Battle of the Brule
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The Battle of the Brule was an October 1842 battle between the La Pointe Band of Ojibwe Indians and a war party of Dakota Indians. The battle took place along the Brule River (Bois Brule) in what is today northern Wisconsin and resulted in a decisive victory for the Ojibwe.
During the 17th and 18th centuries, control of northern Wisconsin and northeastern Minnesota was hotly contested by the Santee Sioux (Dakota) and the Lake Superior Chippewa (Ojibwe). By the close of the 18th century, the Dakota were largely pushed out of Wisconsin and much of northern Minnesota to areas west of the Mississippi River. In fact, the 1825 First Treaty of Prairie du Chien only recognized a small portion of present-day Wisconsin as Dakota land. However, throughout the 18th and well into the 19th centuries, the Dakota and Ojibwe continued to launch military expeditions into each other's territories.
Much of what we know about the Battle of the Brule comes from the reminiscences of Benjamin Armstrong, an eyewitness to the event. Armstrong, the adopted son of Chief Buffalo of the La Pointe Band, was an American who had decided to live with the Ojibwas on Madeline Island.
Although the Ojibwas living along Lake Superior's south shore were collectively referred to as the La Pointe Band by 19th century sources, in actuality, they maintained seasonal camps all along the shoreline. One such camp was located at the Bois Brule River. The Dakota, under the leadership of Old Crow, hoped to take advantage of the scattered Ojibwa by leading his party against small groups by surprise while avoiding the large body of Ojibwa at La Pointe or farther to the south on the St. Croix River under Hole in the Day. Chief Buffalo of La Pointe, however, received advance warning but not with enough time to gather his full military strength. When the groups met at the Brule, the Dakota had the advantage of numbers, but Buffalo positioned the main body of his force behind a high river bank. The Dakota, still thinking they were dealing with a very small unsuspecting group of Ojibwe fell for Buffalo's maneuver of sending out a few warriors to engage in a decoy retreat. The warriors, retreating across the Brule drew the Dakota from their bank into the river toward Buffalo on the other side. As they drew close and started climbing the bank the Ojibwa were perched behind, Buffalo had his left and right flanks pour into the river on either side to surround the Dakota. The battle soon turned into a rout as the Dakota climbing the bank were cut down as they reached the top, while those who tried to climb back down to the river met the Ojibwa below. The few surviving Dakota fled toward the direction of the Mississippi River, while Ojibwa in pursuit caught up with many and killed them. In total the Dakota lost 101 men while the Ojibwa lost 13. Armstrong, meanwhile, recorded this all from his secure vantage point.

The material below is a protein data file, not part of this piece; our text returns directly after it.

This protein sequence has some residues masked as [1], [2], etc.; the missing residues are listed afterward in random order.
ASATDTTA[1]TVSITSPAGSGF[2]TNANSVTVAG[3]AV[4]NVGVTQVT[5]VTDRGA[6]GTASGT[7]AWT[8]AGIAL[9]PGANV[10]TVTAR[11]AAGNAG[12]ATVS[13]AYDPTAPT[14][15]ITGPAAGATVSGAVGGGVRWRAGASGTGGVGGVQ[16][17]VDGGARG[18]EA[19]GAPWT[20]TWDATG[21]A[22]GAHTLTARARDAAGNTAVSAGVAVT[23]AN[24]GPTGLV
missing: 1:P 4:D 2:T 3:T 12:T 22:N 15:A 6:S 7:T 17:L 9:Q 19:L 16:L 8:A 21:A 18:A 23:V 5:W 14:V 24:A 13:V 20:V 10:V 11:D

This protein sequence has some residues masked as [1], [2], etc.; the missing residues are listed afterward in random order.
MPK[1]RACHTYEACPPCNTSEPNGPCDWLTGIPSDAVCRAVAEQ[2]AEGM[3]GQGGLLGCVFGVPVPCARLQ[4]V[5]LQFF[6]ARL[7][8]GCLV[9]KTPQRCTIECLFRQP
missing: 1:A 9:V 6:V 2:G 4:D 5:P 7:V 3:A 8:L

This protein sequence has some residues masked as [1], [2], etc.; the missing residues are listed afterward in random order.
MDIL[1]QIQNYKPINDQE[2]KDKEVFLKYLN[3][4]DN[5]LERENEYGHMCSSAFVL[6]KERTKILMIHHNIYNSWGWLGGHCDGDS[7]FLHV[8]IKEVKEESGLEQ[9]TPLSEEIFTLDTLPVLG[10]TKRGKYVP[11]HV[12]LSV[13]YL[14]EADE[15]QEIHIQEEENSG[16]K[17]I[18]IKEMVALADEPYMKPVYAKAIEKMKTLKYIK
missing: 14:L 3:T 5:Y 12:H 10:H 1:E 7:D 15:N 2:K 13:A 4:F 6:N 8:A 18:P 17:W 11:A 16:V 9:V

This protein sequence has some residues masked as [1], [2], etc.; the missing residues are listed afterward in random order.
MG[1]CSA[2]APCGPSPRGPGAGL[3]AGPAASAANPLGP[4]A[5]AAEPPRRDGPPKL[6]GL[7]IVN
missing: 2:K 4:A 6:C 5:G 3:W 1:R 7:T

Although it had more casualties than typical Dakota-Ojibwe warfare, the Battle of the Brule was an example of the type of ongoing conflict the two nations were engaged in during the 18th and early 19th centuries.
This continued warfare between the Dakota and Ojibwe figured heavily in U.S. government policy in the Wisconsin Territory. The Treaty of Prairie du Chien (1825) had been arranged with the pretext of creating peace between the two nations, and in later treaties and negotiations the government repeatedly demanded the two groups end hostilities so white settlers would see Wisconsin as a peaceful region.
Already a respected leader, the Battle of the Brule increased Chief Buffalo's prestige among all bands of Ojibwe. He was an important leader in treaty negotiations during the Treaties of La Pointe, and was the primary voice of complaint against the removal of the Lake Superior Chippewa in 1850, which resulted in the Sandy Lake Tragedy.
- Armstrong, Benjamin. Early Life Among the Indians: Reminiscences from the life of Benjamin G. Armstrong. T.P. Wentworth (Ashland, WI: 1891).